Urbis rises from the Manchester streets like the transparent bow of a giant oil tanker, it’s prow buried deep in the concrete of the square. Its silent beauty conveys a sense of calm, which is quickly dispelled once you walk inside. The half term crowd are jostling for tickets, children and teenagers mingling noisily with earnest Peter Saville fans and Factory Record aficionados.
Urbis creative director Scott Burnham seems unfazed by the clamour. Wearing a black suit with fat pink pinstripes, he is measured and calm in his greeting and begins enthusing about his role, the organisation and the temporary Peter Saville exhibition that has recently opened, during the short walk to his office.
Burnham has been at Urbis for less than a year, but during that time he has made some big changes. The second, third and fourth floors retain their permanent exhibitions, but a first floor of permanent exhibits has been removed to make room for temporary shows and part of the ground floor has been commandeered for the same purpose.
He has also instituted a programme of events, such as this month’s Saville show and an Ink Tank showcase, as part of his drive to make Urbis a ‘more repeatable experience’.
‘When I arrived Urbis was a static visitor attraction with four floors of exhibits, all observing the city from a spectator viewpoint. It’s our duty to engage people and be more dynamic,’ he says.
Burnham is also driving a re-evaluation of the Urbis brand and is in talks with ‘about eight’ groups to find a suitable branding consultancy. He pulls me up on my use of the word museum.
‘Our brand is one of a kind,’ he asserts. ‘I’ve made sure we never use the word museum, the working title at the moment is centre for urban culture.’
On the graphics side, the organisation works with Manchester studio Via. Creative director Trevor Johnson was responsible for creating its identity and still oversees graphics work at Urbis.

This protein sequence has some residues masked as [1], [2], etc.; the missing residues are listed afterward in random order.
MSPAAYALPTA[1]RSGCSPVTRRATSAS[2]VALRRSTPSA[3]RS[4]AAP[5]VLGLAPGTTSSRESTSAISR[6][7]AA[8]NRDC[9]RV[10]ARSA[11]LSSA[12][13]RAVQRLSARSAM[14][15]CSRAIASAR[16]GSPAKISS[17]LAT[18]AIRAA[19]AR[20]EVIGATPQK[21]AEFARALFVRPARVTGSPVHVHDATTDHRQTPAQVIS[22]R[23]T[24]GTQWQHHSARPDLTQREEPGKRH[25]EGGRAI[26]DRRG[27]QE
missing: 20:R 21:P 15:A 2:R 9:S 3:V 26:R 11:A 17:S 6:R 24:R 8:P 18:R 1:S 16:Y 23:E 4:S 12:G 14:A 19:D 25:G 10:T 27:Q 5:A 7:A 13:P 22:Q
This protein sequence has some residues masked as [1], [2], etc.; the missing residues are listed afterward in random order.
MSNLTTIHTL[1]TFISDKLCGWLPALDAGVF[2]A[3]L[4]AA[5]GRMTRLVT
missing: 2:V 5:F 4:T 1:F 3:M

But on the exhibition design front Burnham is less satisfied. He’s critical of the discipline for ‘displaying information rather than engaging with ideas’.
‘There’s a real design challenge here – how can we communicate the constantly shifting urban condition?’ he says. ‘The top three floors need more dynamic content to help people feel that, rather than observing, they are actively engaged. I haven’t seen [any groups] who can pull that off on a permanent scale.’
Burnham says he is inspired by work that ‘uses the city itself, appropriating its visual language and using that as a tool to tie in the [installations] with the everyday experience’. ‘There’s a cultural shift in our relationship with the city,’ he asserts. ‘We don’t feel swallowed up by the city anymore. We’re taking control by understanding and appreciating the urban environment and getting what we want from it. Urbis needs to track and drive that shift.’
To Burnham, the urban environment is ‘a dynamic playground’, a gallery space in itself. One project he has introduced is book crossing, where books are ‘released’ into the city for people to read and then, in turn left for someone else. Burnham calls it ‘a project that animates the city, but doesn’t exist inside Urbis at all’.
He has also commissioned Saville to create a series of eight billboards showcasing his source material, ‘projecting moments of inspiration and sharing them with the city’, Burnham explains. ‘Urbis can’t work exclusively inside a space. We need to meet people in their own territory. At least once per year people should feel Urbis outside too,’ he says.
He acknowledges criticism from some quarters that the building is stronger than its contents, and says his team is ‘working hard to change that around’.
‘We aim to ensure Urbis’s cultural impact matches the architectural impact of the building. In 20 years’ time 75 per cent of the world will live in an urban environment. I want to see Urbis at the forefront of that exploration,’ he states.
Burnham is prone to grand statements and has lofty ambitions. Urbis is ‘the only institution in the world with a remit to explore the urban environment’, he says, adding that it is his ambition to make Urbis a world class attraction, rivalling the Pompidou centre in Paris in terms of global renown.
He has spent eight years in Britain and admits that initially it was simply the lure of the job that brought him to Manchester. But, he insists he has ‘fallen in love’ with the city.
He’s cagey about other aspects of his life and maintains the job is his main focus. That dedication, combined with some serious ambition, should make Urbis a space to watch.
Scott Burnham’s CV
1992-1995 Multimedia coordinator, Boston University, Boston
1995-1997 Associate producer, Public Media Foundation, Boston
1997-2000 Founder and creative director, UrbanMade, London
2000-2003 Independent creative director specialising in urban culture and design. Projects in Prague, Paris, Amsterdam, London, Barcelona
2003-present Creative director, Urbis, Manchester